ignorance and founded on fear.
It has been more than 150 years
since writer William Hazlitt said,
"Prejudice is the child of ignorance."
The tenuous state of "traditional family life" in America is, of course, due to a complex matrix of social and economic factors, as well as changing standards and mores. In any event, how can gays possibly be held responsible for "the breakdown of the institution of marriage" when they've never been permitted to participate in it? And they certainly can't be accused of contributing to the rise in "out-of-wedlock" births.
So why aren't we discussing the problem of American families honestly? Could it be because these staggering influences can't be reduced to soundbites? Could it be because an election is being held? Could it be because turning gays and lesbians into scapegoats is easier than coming to grips with our real problems?
Opponents of same-sex marriage apparently believe that marriage is a finite, nonrenewable resource of which there simply isn't enough to go around--and it is their mission to conserve it. In anticipation of the Hawaii court decision, Utah has passed a law under which the state will refuse to recognize these marriages. Similar legislation is being attempted in Alaska, South Dakota, Washington, and other states. Equal marriage rights advocates in several other states are dealing with proposed legislation which would ban same-sex marriages and refuse to recognize gay marriages performed in other states. The governor of Mississippi has signed an executive order banning recognition of same sex marriages in that state.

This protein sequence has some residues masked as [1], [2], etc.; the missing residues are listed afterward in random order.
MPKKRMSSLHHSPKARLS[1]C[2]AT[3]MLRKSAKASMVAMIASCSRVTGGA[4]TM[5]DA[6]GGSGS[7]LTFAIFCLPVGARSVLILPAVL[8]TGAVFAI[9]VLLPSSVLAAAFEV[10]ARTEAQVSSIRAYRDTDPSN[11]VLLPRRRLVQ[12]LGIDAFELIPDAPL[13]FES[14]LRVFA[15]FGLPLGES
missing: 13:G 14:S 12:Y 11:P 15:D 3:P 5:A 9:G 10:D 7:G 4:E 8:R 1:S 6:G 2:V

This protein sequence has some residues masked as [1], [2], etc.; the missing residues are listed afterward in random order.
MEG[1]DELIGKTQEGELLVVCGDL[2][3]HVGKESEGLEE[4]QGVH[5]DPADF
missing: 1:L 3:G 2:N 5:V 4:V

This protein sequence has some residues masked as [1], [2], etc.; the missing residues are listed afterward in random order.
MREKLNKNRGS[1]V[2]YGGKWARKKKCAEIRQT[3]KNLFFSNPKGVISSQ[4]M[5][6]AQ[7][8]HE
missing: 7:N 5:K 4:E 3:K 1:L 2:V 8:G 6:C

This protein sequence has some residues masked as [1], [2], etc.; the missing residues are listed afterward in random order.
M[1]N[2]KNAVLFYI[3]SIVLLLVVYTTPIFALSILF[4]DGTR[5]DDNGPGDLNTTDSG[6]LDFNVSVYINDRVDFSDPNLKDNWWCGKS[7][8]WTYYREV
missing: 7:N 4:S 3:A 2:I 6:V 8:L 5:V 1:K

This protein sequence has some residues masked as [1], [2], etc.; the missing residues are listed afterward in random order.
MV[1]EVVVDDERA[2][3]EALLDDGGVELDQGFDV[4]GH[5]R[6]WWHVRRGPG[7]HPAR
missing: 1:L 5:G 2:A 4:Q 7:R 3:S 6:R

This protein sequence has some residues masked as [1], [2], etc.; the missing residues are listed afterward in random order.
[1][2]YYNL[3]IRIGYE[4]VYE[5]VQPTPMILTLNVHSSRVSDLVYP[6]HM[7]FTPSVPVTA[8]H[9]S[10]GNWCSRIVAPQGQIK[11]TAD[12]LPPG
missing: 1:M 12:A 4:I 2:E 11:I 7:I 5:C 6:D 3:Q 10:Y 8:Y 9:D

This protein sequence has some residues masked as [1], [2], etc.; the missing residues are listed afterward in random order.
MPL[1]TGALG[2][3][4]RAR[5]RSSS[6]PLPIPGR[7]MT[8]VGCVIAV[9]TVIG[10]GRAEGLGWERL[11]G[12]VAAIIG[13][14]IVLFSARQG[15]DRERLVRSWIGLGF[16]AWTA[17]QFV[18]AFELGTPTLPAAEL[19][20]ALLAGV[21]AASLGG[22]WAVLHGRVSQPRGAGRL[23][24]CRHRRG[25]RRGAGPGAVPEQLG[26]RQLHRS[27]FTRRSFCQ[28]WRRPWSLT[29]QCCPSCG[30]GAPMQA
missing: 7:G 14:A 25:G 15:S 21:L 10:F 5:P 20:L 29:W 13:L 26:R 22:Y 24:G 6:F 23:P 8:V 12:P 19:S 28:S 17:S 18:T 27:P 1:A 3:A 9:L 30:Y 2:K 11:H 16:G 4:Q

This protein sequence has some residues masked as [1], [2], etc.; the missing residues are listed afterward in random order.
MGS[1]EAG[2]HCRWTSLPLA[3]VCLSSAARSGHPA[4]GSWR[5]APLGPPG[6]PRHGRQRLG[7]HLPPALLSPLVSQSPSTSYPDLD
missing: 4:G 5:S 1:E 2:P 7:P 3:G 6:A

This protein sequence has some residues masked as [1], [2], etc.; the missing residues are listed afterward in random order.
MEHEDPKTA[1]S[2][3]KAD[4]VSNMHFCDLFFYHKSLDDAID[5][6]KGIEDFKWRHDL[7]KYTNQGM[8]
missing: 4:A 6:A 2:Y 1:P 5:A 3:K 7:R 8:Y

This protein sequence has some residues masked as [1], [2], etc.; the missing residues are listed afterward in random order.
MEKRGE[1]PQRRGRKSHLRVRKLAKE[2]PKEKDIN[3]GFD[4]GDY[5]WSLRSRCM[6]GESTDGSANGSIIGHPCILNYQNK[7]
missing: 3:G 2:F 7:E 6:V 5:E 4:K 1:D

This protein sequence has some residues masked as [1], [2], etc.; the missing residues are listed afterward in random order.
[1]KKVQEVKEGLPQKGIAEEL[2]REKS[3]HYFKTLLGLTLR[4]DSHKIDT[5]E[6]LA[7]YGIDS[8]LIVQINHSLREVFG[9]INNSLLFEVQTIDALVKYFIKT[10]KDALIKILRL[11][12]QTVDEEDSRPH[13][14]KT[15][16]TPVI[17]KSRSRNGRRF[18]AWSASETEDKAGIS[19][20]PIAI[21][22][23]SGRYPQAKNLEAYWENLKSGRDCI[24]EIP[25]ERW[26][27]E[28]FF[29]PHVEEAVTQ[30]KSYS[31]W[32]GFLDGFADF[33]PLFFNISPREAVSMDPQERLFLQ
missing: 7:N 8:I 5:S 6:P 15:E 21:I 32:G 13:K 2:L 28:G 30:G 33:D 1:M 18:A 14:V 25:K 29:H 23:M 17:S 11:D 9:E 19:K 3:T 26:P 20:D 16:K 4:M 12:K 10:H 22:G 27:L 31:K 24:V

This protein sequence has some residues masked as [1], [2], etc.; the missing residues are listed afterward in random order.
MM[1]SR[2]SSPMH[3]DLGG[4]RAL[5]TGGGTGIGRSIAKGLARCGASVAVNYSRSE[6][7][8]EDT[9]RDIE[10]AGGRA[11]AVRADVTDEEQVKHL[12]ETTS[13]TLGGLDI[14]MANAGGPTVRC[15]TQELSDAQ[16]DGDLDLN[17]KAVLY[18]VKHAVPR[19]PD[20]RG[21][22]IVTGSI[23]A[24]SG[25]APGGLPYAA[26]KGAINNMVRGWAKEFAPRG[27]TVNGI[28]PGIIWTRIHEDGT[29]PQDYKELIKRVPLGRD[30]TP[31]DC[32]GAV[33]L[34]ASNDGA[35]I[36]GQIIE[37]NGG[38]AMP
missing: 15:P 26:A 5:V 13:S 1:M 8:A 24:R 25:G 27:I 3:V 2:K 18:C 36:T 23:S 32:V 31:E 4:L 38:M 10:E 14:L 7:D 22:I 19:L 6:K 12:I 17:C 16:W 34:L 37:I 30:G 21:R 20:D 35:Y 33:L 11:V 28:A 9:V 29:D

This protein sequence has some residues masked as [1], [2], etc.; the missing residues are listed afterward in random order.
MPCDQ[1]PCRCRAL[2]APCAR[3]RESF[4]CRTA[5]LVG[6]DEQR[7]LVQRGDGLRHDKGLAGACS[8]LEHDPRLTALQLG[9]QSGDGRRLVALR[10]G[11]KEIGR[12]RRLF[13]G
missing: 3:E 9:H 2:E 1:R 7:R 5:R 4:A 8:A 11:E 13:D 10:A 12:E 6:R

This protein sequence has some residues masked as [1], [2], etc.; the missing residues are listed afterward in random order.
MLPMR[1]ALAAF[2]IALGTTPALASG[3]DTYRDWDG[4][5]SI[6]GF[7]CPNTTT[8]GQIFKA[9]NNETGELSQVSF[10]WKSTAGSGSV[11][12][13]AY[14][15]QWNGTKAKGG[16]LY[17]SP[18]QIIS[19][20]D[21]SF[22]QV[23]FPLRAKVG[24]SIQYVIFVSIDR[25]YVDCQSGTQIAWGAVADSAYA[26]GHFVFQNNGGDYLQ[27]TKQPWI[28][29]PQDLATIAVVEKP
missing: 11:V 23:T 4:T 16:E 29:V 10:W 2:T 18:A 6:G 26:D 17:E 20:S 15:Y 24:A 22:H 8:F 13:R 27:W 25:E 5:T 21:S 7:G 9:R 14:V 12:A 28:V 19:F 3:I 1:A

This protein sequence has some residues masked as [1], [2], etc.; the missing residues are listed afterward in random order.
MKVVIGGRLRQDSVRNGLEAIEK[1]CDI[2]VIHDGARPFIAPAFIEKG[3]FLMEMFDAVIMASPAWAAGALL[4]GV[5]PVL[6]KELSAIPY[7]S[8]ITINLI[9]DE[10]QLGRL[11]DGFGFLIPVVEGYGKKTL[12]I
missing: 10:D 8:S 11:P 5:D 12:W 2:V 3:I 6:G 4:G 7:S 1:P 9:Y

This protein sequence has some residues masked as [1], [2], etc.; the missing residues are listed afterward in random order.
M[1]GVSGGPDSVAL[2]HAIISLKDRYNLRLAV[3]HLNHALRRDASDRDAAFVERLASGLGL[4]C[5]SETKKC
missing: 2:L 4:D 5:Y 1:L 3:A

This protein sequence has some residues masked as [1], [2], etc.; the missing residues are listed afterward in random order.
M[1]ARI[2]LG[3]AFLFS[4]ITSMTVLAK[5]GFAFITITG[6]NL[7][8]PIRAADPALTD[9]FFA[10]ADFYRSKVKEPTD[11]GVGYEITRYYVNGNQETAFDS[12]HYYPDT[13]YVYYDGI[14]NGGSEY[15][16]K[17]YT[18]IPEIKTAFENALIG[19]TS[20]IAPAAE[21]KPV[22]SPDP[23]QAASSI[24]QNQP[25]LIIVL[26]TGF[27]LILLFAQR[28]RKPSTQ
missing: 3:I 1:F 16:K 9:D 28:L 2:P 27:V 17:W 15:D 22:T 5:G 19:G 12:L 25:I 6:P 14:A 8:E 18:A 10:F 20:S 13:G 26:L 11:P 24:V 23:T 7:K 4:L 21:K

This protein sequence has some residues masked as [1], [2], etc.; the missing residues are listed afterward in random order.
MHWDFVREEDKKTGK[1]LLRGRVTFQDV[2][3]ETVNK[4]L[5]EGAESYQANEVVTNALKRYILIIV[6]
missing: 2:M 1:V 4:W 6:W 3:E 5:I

On the national scene, the vehicle for creating fear out of ignorance has been dubbed the Defense of Marriage Act--a viciously misleading name, since nothing in this proposal would have a positive effect on the institution of marriage or any of its participants. The act would define marriage for purposes of federal benefits as a union between one man and one woman and give states the right to refuse same-sex unions and not to recognize them from other states.
I suppose we could have expected this mean spirited legislation from right-wing ideologues. But I, for one, was shocked and dismayed when President Clinton announced his intention to sign it. In a second betrayal of the trust of millions of gay Americans, a president who pledged to uphold their equal rights has endorsed and furthered discrimination against them for the worst possible reason--because the opinion polls told him to.